*> >> >I am not sure, either, what David is after. My suggestions were
*

*> intended
*

*> >> to
*

*> >> >focus on the origins
*

*> >> >or graphic representations of ....... things.... ideas...... language
*

*> >> (all
*

*> >> >big issues in the history of writing).I picked my
*

*> >> >suggestions for David thinking that what he was interested in the
*

*> origins
*

*> >> of
*

*> >> >scripts of various kinds. Others have gone
*

*> >> >to goody and watt on the consequences of writing, ong, etc. Havelock
*

*> is
*

*> >> an
*

*> >> >interesting "half way" point because he makes
*

*> >> >a big deal of the special properties of the alphabet and hits on
*

*> Chinese
*

*> >> >ideographic writing.
*

*> >> >
*

*> >> >Perhaps you can expand? (And be ready for someone to comment on the
*

*> >> article
*

*> >> >of the month-for-discussion, although who knows!!)
*

*> >> >
*

*> >> >mike
*

*> >> >On 1/2/07, Ed Wall wrote:
*

*> >> >>
*

*> >> >>Mike and all
*

*> >> >>
*

*> >> >> This is not quite on the topic (and, thus, I have held back a
*

*> >> >>bit), but given the amount of expertise that people are bringin I
*

*> ask
*

*> >> >>a question I have asked elsewhere (I apologize for how it is
*

*> phrased,
*

*> >> >>but something like this was appropriate in that particular
*

*> community):
*

*> >> >>
*

*> >> >>> I had a question and wonder if you might point me in a useful
*

*> >> >>>direction(s). The situation is such: It has been argued of late
*

*> that
*

*> >> >>>the work mathematicians do - proof and the such - proceeds within
*

*> the
*

*> >> >>>mathematics being created. That is, without going into a lot of
*

*> >> >>>detail, the mathematics one does is both circumscribed and
*

*> supported
*

*> >> >>>by the mathematics one is doing. This is not exactly a matter of
*

*> >> >>>prior knowledge or the hermeneutic circle per se although it might
*

*> >> >>>have something to do with being an 'expert.'
*

*> >> >>> The reason why I am asking is that, the other day in a somewhat
*

*> >> >>>philosophic discussion around a novel, a participant noted that
*

*> some
*

*> >> >>>authors describe the authoring process as open-ended in the sense
*

*> >> >>>that what finally takes place may differ from what was originally
*

*> >> >>>intended. That is, in a certain sense, the writing writes itself.
*

*> As
*

*> >> >>>this sounded somewhat parallel to the phenomenon I mentioned in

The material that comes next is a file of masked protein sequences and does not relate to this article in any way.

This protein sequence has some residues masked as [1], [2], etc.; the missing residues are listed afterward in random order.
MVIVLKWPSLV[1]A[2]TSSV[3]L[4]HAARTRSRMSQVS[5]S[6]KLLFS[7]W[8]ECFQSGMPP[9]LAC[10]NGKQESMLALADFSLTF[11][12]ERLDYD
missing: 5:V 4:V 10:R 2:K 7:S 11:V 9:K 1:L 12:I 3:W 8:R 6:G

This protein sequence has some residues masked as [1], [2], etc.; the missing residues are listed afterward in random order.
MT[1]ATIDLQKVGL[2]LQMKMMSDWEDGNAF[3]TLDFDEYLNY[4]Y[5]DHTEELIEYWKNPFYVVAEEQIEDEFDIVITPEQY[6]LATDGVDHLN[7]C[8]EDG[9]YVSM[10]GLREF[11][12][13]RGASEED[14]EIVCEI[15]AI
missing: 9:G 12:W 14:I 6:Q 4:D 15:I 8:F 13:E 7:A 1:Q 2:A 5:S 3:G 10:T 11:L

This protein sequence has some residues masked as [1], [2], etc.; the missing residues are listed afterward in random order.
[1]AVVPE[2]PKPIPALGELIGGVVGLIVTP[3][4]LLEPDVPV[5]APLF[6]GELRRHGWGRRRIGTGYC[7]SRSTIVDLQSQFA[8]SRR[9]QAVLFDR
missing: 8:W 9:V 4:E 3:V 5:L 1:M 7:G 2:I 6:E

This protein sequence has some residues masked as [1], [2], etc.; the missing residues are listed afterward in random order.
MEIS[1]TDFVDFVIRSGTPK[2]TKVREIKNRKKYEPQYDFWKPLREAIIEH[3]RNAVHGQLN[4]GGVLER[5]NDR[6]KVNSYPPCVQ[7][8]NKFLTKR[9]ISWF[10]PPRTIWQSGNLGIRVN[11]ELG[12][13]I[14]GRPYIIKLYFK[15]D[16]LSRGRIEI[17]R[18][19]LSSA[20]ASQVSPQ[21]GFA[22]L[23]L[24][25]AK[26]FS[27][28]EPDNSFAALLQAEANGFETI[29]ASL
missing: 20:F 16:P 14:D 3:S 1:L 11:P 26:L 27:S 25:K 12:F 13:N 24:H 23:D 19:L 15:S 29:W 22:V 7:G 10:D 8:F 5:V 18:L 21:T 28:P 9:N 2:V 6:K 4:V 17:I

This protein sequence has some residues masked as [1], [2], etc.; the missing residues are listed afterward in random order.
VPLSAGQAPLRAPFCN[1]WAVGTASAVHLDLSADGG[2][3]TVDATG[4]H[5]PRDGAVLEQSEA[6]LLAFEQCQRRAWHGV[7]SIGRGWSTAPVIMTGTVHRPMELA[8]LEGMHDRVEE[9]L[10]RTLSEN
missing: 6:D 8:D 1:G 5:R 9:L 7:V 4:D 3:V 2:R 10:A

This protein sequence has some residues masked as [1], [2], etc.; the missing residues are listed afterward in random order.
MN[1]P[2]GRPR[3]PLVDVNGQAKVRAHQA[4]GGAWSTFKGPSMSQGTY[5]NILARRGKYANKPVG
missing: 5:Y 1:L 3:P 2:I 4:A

*

*> >> >>>mathematics, I was wondering if you knew of someone(s) who makes
*

*> >> >>>remarks about a similar phenomenon re writing.
*

*> >> >>
*

*> >> >>Ed Wall
*

*> >> >>
*

*> >> >>>Hi David--
*

*> >> >>>
*

*> >> >>>There is a LOT of material on the topic of writing systems.
*

*> >> >>>Two interesting places to start are:
*

*> >> >>>
*

*> >> >>>D. Schmandt-Besserat, Before Writing:. U of Texas Press. 1992 (two
*

*> >> >>volumes)
*

*> >> >>>
*

*> >> >>>R. Harris. The origin of writing. Open Court. 1986.
*

*> >> >>>
*

*> >> >>>David Olson has written extensively on this topic, primarily from
*

*> >> >>secondary
*

*> >> >>>sources.
*

*> >> >>>
*

*> >> >>>I am unsure of best sources that delve into origins of writing in
*

*> China
*

*> >> >>>which were more or less co-incident with
*

*> >> >>>events in Euphrates area.
*

*> >> >>>mike
*

*> >> >>>_______________________________________________
*

*> >> >>>xmca mailing list
*

*> >> >>>xmca@weber.ucsd.edu
*

*> >> >>>http://dss.ucsd.edu/mailman/listinfo/xmca
*

*> >> >>
*

*> >> >>_______________________________________________
*

*> >> >>xmca mailing list
*

*> > > >>xmca@weber.ucsd.edu
*

*> >> >>http://dss.ucsd.edu/mailman/listinfo/xmca
*

*> >> >>
*

*> >> >_______________________________________________
*

*> >> >xmca mailing list
*

*> >> >xmca@weber.ucsd.edu
*

*> >> >http://dss.ucsd.edu/mailman/listinfo/xmca
*

*> >>
*

*> >>
*

*> >_______________________________________________
*

*> >xmca mailing list
*

*> >xmca@weber.ucsd.edu
*

*> >http://dss.ucsd.edu/mailman/listinfo/xmca
*

*> >
*

*> >
*

*> > __________________________________________________
*

*> >Do You Yahoo!?
*

*> >Tired of spam? Yahoo! Mail has the best spam protection around
*

*> >http://mail.yahoo.com
*

*> >_______________________________________________
*

*> >xmca mailing list
*

*> >xmca@weber.ucsd.edu
*

*> >http://dss.ucsd.edu/mailman/listinfo/xmca
*

*>
*

*> _______________________________________________
*

*> xmca mailing list
*

*> xmca@weber.ucsd.edu
*

*> http://dss.ucsd.edu/mailman/listinfo/xmca
*

*>
*

_______________________________________________

xmca mailing list

xmca@weber.ucsd.edu

http://dss.ucsd.edu/mailman/listinfo/xmca

**Next message:**ERIC.RAMBERG who-is-at spps.org: "[xmca] cultural effects of and on phylogeny"**Previous message:**Mike Cole: "Re: [xmca] Writing systems"**Next in thread:**Mike Cole: "Re: [xmca] Writing systems"**Messages sorted by:**[ date ] [ thread ] [ subject ] [ author ]

*
This archive was generated by hypermail 2b29
: Thu Feb 01 2007 - 10:11:31 PST
*